6. Hi @Mushanguri Innocent Welcome onboard! It is great to have you in the community! Regards, Raul Martins
  7. Hi @Oniastm7, It is great to have you onboard! The "Road to Reliability" is not something easy to get through, it can be really challenging sometimes, but with displicine, focus and knowledge, everyone can get there. Gathering different experiences, backgrounds and perspectives is how we aim at assisting our members on achieving their goals! See you soon! Regards, Raul Martins
  8. Hi @UptimeJim, I like the "same goals for different areas" approach. I have seen many companies in which areas, such as Maintenance, Production, HR, IT have different and many times, conflicting goals. Hence, instead of helping each other to build positive and better results, they work as different small companies inside of another company. Maintenance looking after availability, while Production looking after productivity or HR decreasing salaries or budgeting less money for training. If senior management do not see the big picture of how to achieve solid results by eliminating those "small companies" and making areas working together, the staff members will keep struggling to improve any results. Regards, Raul Martins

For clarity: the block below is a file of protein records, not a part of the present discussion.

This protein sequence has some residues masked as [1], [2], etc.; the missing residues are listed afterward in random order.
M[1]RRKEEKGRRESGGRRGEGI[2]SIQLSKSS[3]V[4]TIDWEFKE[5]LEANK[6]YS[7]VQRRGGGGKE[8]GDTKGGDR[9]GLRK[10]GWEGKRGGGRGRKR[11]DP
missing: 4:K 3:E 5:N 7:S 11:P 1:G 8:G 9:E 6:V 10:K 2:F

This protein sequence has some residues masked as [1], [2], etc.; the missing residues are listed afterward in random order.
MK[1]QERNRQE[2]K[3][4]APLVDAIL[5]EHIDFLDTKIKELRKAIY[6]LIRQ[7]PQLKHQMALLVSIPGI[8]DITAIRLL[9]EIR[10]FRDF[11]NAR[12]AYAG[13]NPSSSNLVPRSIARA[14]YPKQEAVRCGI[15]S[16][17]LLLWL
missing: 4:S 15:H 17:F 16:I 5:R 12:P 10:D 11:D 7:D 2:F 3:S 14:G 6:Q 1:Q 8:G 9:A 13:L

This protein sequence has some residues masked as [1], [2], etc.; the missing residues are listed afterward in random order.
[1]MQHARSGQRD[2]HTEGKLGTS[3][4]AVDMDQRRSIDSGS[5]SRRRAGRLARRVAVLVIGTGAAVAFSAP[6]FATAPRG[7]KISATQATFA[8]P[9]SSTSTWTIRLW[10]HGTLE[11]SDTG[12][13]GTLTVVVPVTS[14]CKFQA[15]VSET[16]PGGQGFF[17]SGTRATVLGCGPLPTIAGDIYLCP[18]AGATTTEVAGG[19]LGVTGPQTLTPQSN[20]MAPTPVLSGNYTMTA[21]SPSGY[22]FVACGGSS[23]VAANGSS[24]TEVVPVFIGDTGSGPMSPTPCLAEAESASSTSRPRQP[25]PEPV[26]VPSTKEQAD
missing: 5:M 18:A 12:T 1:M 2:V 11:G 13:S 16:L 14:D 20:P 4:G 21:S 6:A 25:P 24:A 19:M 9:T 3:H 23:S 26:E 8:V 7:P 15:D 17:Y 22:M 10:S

9. Hi @Kenny, I agree with you. Fixing quickly have made many professionals look like a hero, while those who focus on avoiding the failures are not seen like that. I find it important to have a mixed team, in which you have those who are more "reactive" but would fix quickly, working along with those who focus on a proactive approach. Having a diverse team can be highly beneficial for improving reliability. However, it has to be clear for everyone what has been chased: a "fix forever" culture, instead of a "forever fixing" one. For this, the manager's attitude is vital. Regards, Raul Martins
  10. Hi all, It's great to have you both onboard and it is great to see that you have a lot in common! The "Road to Reliability" is definitely not easy, especially when it comes to changing a reactive culture into a proactive one. I hope you guys enjoy your time here while reading our topics and members opinions, as well as sharing yours! Regarding SAP, we have a topic named "What is the best CMMS?", in which we have many opinions from ours users about such tools, including SAP. Here is the link: See you soon! Regards, Raul Martins
  11. Hi @LaWayne Smith, Welcome onboard! It is great to have you here! Feel free to go through recent topics to read our members opinions, as well as share yours. See you soon! Regards, Raul Martins
  12. Hi @Satrio, Welcome to Road to Reliability! Hope you enjoy your time here reading our opinions and perspectives, as well as sharing yours! See you soon Regards, Raul Martins